As we grow in mindfulness we gain increased self-awareness and are better able to identify our triggers, our habituated defenses, the inhibiting emotions and our underlying core emotions (often, there is more than one at play). We can also learn to access our emotions through our bodily sensations – a major focus of Hilary’s approach.
In her video presentation of the Change Triangle® to a group, Hilary begins with a meditation – participants are asked to close their eyes, become grounded, get in touch with their breath, and undertake a body scan. The first part of the scan focuses in on a place in the body where we can feel calm and warmth. The second part of the scan involves identifying a place of tension or pain in the body. This is followed by a process of breathing into that place and imagining that we are able to move it aside even for a little bit to locate the emotion that is under there, “pushing up for experiencing and validation”.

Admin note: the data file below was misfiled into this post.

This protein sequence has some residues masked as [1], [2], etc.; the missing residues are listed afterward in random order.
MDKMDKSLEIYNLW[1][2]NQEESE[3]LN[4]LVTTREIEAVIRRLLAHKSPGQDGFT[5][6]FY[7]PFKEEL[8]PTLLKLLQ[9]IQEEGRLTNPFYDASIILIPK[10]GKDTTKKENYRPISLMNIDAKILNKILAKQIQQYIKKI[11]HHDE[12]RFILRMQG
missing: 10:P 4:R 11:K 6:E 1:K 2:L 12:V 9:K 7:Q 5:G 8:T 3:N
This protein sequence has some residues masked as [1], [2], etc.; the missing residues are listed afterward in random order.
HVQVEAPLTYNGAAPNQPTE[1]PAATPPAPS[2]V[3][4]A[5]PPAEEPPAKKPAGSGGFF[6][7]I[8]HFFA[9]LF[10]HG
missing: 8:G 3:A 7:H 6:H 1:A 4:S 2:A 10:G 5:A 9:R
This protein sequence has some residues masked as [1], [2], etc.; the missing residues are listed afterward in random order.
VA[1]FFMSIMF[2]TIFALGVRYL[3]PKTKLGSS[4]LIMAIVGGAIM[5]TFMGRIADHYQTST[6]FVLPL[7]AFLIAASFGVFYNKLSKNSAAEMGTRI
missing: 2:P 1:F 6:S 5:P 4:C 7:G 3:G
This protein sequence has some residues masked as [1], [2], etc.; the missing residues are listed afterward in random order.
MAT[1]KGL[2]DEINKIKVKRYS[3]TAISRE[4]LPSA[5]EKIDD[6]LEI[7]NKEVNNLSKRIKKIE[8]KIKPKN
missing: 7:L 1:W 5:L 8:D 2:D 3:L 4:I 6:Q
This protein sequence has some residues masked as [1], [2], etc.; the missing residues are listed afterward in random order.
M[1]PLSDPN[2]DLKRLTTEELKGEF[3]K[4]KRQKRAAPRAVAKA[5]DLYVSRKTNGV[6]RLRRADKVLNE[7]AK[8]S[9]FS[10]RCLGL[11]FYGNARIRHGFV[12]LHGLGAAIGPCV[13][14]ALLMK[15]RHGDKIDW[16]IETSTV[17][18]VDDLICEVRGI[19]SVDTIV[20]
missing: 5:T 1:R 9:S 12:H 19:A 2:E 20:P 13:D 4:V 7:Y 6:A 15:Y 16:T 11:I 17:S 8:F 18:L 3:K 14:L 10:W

As Bessel van der Kolk maintains, The Body Keeps the Score. In this book, he explains the role of the brain and body in the transformation of trauma. As Hilary points out, through her Change Triangle®, healing and transformation ultimately lead us to our Authentic Self which enables us to achieve clarity, calm, courage, creativity, compassion and connectedness.
By Ron Passfield – Copyright (Creative Commons license, Attribution–Non Commercial–No Derivatives)